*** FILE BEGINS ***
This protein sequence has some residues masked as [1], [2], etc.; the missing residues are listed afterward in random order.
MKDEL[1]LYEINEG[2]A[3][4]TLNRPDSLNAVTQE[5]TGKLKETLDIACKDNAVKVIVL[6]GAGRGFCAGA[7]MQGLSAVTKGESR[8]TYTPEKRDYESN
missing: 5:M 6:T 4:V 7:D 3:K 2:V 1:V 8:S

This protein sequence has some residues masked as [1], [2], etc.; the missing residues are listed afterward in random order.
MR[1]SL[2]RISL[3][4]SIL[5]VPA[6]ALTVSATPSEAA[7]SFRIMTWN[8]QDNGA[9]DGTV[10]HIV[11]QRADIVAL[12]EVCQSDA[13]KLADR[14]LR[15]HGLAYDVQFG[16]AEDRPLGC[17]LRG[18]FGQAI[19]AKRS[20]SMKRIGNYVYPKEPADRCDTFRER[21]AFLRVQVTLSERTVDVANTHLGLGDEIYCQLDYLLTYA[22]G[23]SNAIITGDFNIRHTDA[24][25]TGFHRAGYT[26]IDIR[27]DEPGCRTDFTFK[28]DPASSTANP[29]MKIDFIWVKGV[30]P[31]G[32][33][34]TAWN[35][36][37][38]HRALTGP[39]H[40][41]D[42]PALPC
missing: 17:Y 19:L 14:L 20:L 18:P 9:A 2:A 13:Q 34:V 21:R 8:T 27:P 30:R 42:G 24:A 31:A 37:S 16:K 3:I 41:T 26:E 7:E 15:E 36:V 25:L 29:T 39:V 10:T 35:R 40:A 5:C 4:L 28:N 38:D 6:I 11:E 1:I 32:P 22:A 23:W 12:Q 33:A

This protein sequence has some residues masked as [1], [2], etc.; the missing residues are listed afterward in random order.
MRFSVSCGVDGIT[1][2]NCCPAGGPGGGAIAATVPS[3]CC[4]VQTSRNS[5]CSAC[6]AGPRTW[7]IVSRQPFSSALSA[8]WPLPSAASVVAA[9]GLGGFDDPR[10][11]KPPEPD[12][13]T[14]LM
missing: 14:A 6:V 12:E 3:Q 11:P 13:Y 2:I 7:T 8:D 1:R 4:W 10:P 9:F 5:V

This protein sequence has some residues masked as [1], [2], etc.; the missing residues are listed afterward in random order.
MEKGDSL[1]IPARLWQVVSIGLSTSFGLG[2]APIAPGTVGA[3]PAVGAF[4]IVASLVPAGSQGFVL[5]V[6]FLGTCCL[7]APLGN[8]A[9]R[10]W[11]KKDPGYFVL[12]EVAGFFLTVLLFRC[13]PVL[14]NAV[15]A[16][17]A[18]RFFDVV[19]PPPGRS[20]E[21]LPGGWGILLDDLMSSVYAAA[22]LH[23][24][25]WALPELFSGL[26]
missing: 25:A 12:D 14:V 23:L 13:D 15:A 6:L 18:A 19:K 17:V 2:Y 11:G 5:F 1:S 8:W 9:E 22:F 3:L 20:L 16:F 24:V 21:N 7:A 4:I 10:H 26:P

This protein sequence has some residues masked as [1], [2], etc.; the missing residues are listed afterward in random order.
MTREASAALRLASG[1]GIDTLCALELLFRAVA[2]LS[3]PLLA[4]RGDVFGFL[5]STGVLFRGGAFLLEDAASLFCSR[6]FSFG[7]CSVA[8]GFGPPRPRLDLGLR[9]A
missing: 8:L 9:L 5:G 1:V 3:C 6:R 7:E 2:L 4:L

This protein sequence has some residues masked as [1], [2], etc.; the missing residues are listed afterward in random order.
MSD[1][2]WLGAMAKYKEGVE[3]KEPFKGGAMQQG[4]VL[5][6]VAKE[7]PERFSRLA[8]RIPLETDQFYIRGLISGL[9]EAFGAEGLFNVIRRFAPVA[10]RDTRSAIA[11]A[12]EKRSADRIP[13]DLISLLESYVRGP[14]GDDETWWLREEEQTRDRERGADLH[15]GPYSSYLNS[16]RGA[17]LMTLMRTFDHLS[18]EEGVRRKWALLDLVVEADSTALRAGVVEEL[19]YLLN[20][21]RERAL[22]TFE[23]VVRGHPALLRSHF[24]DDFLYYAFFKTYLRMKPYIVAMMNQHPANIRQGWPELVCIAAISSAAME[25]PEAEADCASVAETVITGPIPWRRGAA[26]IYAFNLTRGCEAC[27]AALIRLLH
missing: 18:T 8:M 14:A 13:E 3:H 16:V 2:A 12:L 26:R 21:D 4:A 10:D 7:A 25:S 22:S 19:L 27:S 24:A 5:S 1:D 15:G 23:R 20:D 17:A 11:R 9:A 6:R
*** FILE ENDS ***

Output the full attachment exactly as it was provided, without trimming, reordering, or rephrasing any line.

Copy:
This protein sequence has some residues masked as [1], [2], etc.; the missing residues are listed afterward in random order.
MKDEL[1]LYEINEG[2]A[3][4]TLNRPDSLNAVTQE[5]TGKLKETLDIACKDNAVKVIVL[6]GAGRGFCAGA[7]MQGLSAVTKGESR[8]TYTPEKRDYESN
missing: 5:M 6:T 4:V 7:D 3:K 2:V 1:V 8:S

This protein sequence has some residues masked as [1], [2], etc.; the missing residues are listed afterward in random order.
MR[1]SL[2]RISL[3][4]SIL[5]VPA[6]ALTVSATPSEAA[7]SFRIMTWN[8]QDNGA[9]DGTV[10]HIV[11]QRADIVAL[12]EVCQSDA[13]KLADR[14]LR[15]HGLAYDVQFG[16]AEDRPLGC[17]LRG[18]FGQAI[19]AKRS[20]SMKRIGNYVYPKEPADRCDTFRER[21]AFLRVQVTLSERTVDVANTHLGLGDEIYCQLDYLLTYA[22]G[23]SNAIITGDFNIRHTDA[24][25]TGFHRAGYT[26]IDIR[27]DEPGCRTDFTFK[28]DPASSTANP[29]MKIDFIWVKGV[30]P[31]G[32][33][34]TAWN[35][36][37][38]HRALTGP[39]H[40][41]D[42]PALPC
missing: 17:Y 19:L 14:L 20:L 18:P 9:A 2:A 13:Q 34:V 21:R 8:T 27:P 30:R 42:G 24:A 31:A 37:S 16:K 3:I 41:T 26:E 7:E 15:E 36:V 25:L 29:T 39:V 10:T 35:R 40:A 5:C 4:L 28:N 38:D 6:I 11:E 1:I 32:P 22:A 23:W 12:Q 33:A

This protein sequence has some residues masked as [1], [2], etc.; the missing residues are listed afterward in random order.
MRFSVSCGVDGIT[1][2]NCCPAGGPGGGAIAATVPS[3]CC[4]VQTSRNS[5]CSAC[6]AGPRTW[7]IVSRQPFSSALSA[8]WPLPSAASVVAA[9]GLGGFDDPR[10][11]KPPEPD[12][13]T[14]LM
missing: 14:A 6:V 12:E 3:Q 11:P 13:Y 2:I 7:T 8:D 1:R 4:W 10:P 9:F 5:V

This protein sequence has some residues masked as [1], [2], etc.; the missing residues are listed afterward in random order.
MEKGDSL[1]IPARLWQVVSIGLSTSFGLG[2]APIAPGTVGA[3]PAVGAF[4]IVASLVPAGSQGFVL[5]V[6]FLGTCCL[7]APLGN[8]A[9]R[10]W[11]KKDPGYFVL[12]EVAGFFLTVLLFRC[13]PVL[14]NAV[15]A[16][17]A[18]RFFDVV[19]PPPGRS[20]E[21]LPGGWGILLDDLMSSVYAAA[22]LH[23][24][25]WALPELFSGL[26]
missing: 25:A 12:D 14:V 23:L 13:D 15:A 6:L 18:A 19:K 17:V 2:Y 11:G 5:F 1:S 8:W 9:E 22:F 3:L 20:L 16:F 24:V 21:N 7:A 4:I 10:H 26:P

This protein sequence has some residues masked as [1], [2], etc.; the missing residues are listed afterward in random order.
MTREASAALRLASG[1]GIDTLCALELLFRAVA[2]LS[3]PLLA[4]RGDVFGFL[5]STGVLFRGGAFLLEDAASLFCSR[6]FSFG[7]CSVA[8]GFGPPRPRLDLGLR[9]A
missing: 8:L 9:L 5:G 1:V 3:C 6:R 7:E 2:L 4:L

This protein sequence has some residues masked as [1], [2], etc.; the missing residues are listed afterward in random order.
MSD[1][2]WLGAMAKYKEGVE[3]KEPFKGGAMQQG[4]VL[5][6]VAKE[7]PERFSRLA[8]RIPLETDQFYIRGLISGL[9]EAFGAEGLFNVIRRFAPVA[10]RDTRSAIA[11]A[12]EKRSADRIP[13]DLISLLESYVRGP[14]GDDETWWLREEEQTRDRERGADLH[15]GPYSSYLNS[16]RGA[17]LMTLMRTFDHLS[18]EEGVRRKWALLDLVVEADSTALRAGVVEEL[19]YLLN[20][21]RERAL[22]TFE[23]VVRGHPALLRSHF[24]DDFLYYAFFKTYLRMKPYIVAMMNQHPANIRQGWPELVCIAAISSAAME[25]PEAEADCASVAETVITGPIPWRRGAA[26]IYAFNLTRGCEAC[27]AALIRLLH
missing: 18:T 8:M 14:A 13:E 3:H 16:V 2:A 12:L 26:R 21:D 4:A 10:D 7:A 25:S 22:S 19:L 27:S 24:A 5:S 1:D 15:G 23:R 20:D 17:A 11:R 9:A 6:R